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REMARKETIING: Eco not so specials

Date: 04 September 2014   |   Author: Jack Carfrae

The fleet market is considered a prime target for low-CO2, high-mpg cars bearing some sort of eco or green badge.

But as sound a bet as they might be from new, the story isn't always the same on the second-hand market. BCA's operations director, Simon Henstock, explains that used buyers don't flock to branded green cars as much as new customers do: "While any motorist would undoubtedly choose a modern, ultra-efficient, low-CO2 engine for their next used car if money was no object, the reality for most buyers is a lot more pragmatic.

"It often comes down to 'what's the best car I can buy with the budget I have available?' That decision-making process will encompass everything from make and model, through to condition, age, mileage and colour, as well as running costs and emissions."

He adds that used buyers won't usually seek out the lowest-emission cars they can find, but will simply go for the nearest thing that fits their budget: "If their budget does not stretch to acquiring one they will inevitably choose the car that closest meets their needs from the plentiful supplies of older cars available.  
"Generally, this means smaller petrol engines or diesel power - which is still perceived as being the most economical choice by many motorists."

That said, the firm's research suggests fuel economy is the biggest factor for used buyers. Henstock continues: "Interest from motorists remains high in terms of fuel efficiency, and a recent BCA survey showed that fuel cost remains the biggest worry for 70% of people.

In the annual BCA Used Car Market Report, when motorists were asked what factors were important if they brought a car during the economic recovery, fuel consumption was top, with low-CO2 some way back in sixth position (see chart, right). Motorists like the idea of eco-motoring because of the perceived benefits when it comes to fuel usage, rather than any green credentials, but supplies reaching the remarketing arena remain limited and competition is often high for the best examples."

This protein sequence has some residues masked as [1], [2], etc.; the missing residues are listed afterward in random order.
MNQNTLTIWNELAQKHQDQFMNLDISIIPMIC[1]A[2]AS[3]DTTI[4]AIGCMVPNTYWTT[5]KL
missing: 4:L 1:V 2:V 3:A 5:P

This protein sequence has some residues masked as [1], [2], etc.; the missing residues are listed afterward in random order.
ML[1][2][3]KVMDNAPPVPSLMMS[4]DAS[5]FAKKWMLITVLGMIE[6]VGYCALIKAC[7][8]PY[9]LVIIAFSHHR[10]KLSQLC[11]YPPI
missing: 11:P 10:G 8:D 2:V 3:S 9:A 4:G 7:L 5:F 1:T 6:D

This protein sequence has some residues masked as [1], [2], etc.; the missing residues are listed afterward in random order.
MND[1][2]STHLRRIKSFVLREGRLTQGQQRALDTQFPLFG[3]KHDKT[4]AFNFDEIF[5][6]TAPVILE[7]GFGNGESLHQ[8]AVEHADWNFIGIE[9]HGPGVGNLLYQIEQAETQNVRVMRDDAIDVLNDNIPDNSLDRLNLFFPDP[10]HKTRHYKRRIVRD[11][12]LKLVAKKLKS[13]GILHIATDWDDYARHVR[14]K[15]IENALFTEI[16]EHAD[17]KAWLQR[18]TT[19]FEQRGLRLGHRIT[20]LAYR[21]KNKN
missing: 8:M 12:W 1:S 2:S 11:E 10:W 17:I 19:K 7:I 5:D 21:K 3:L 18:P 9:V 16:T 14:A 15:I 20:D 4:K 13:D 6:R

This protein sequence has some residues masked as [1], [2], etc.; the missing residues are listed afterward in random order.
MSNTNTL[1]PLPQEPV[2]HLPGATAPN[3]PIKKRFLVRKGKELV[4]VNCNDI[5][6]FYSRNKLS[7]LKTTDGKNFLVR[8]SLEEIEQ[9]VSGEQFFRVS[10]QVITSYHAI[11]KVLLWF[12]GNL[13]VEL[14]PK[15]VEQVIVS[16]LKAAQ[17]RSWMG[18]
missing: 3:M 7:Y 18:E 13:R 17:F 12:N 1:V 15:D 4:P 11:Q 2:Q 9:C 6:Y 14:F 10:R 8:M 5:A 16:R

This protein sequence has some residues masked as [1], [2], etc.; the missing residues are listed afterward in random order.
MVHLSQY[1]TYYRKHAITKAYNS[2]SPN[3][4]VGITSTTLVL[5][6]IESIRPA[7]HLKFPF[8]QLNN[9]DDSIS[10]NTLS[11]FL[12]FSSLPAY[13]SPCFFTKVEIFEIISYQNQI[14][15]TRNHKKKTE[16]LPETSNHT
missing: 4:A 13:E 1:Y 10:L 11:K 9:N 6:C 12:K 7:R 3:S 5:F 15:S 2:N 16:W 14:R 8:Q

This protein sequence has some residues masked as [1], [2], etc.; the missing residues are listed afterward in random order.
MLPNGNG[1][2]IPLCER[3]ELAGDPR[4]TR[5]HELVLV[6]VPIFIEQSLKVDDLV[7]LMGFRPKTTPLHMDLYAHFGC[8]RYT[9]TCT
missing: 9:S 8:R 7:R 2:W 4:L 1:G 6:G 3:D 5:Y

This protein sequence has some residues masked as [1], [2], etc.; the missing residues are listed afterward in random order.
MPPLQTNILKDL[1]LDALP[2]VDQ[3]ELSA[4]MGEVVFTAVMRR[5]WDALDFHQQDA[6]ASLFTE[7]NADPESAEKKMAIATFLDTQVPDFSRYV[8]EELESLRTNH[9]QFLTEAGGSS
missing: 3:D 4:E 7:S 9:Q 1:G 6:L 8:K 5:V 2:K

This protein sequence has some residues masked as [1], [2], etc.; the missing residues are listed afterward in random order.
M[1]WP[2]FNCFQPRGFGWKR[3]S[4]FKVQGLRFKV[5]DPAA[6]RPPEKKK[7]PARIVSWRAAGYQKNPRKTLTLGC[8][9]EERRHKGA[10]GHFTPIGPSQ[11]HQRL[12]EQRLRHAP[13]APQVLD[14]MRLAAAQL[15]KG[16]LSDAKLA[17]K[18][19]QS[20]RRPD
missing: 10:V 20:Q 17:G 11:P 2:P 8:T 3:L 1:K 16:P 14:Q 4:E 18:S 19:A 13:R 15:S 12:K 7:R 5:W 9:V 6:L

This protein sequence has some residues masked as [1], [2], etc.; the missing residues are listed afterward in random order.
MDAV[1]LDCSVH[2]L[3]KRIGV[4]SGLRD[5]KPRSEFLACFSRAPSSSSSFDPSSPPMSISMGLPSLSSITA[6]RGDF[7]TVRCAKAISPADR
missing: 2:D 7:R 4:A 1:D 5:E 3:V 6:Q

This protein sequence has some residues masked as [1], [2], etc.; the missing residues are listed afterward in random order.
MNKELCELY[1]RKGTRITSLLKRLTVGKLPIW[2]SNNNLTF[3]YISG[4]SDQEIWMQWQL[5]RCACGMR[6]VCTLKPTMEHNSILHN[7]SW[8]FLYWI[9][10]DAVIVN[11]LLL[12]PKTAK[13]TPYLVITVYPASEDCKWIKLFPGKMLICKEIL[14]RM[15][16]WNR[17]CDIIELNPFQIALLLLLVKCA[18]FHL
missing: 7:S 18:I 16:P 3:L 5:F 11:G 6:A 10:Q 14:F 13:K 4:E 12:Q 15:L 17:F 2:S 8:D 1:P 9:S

Henstock's point is essentially that efficiency and CO2 are a lot further down the agenda for second-hand car buyers than they are for anyone operating in the fleet arena, hence why branded low-CO2 models are not a priority. Ogilvie Fleet's operations director, Jim Hannah, goes one further though, and claims that green and low-CO2 models actually offer poorer returns than equivalent cars with slightly higher emissions.

"Branded low-emission models do not attract a price premium in the used car market; in fact, they are more difficult to sell. Used car buyers perceive such cars as budget models with a lower specification than a model with SE or Sport trim, for example. There is no real demand for branded low-emission models in the used car market."

He adds that such models are coming onto the market in bigger numbers simply because fleets like them, but this in turn creates its own implications for residual values.

"We are seeing an ever-increasing demand from customers for eco-badged models due to the low benefit-in-kind tax and excellent fuel economy offered. [But] the proliferation of models such as the BMW 3-series Efficient Dynamics will further reduce residual values, as there is not the used car demand for these models. The problem will only worsen as more models return to the market."

The next level beneath the lowest of the low internal combustion engine cars is the alternative-fuel crowd. Electric cars are still an absolute minority with new buyers and they're even scarcer on the used car market, as Henstock explains: "Electric vehicles are simply not around in enough volume to assess their potential in the wholesale marketplace. Anecdotally, trade buyers have expressed concerns at how the high initial purchase cost will translate into the used market price structure, and there are continued worries about battery life cycles.

"The majority of these cars are retail rather than fleet models, and tend not to surface in the wholesale auction environment anyway."

Hannah agrees that it's still too difficult to make a serious call on the performance of used electric vehicles, but he has seen a shift in the take up of plug-in hybrids.

"We have not sold any electric or plug-in vehicles so I'm not aware of any performance changes," he says. "However, we are starting to see demand for plug-in hybrids and they are finding a place on the fleet.

"We also have hybrid models on the fleet. As with hybrid models, second-hand demand for them is in areas, such as London, where there is a congestion charge. Therefore, I would anticipate that at defleet time we will look to sell such models in parts of the UK where buyers are impacted by a congestion charge."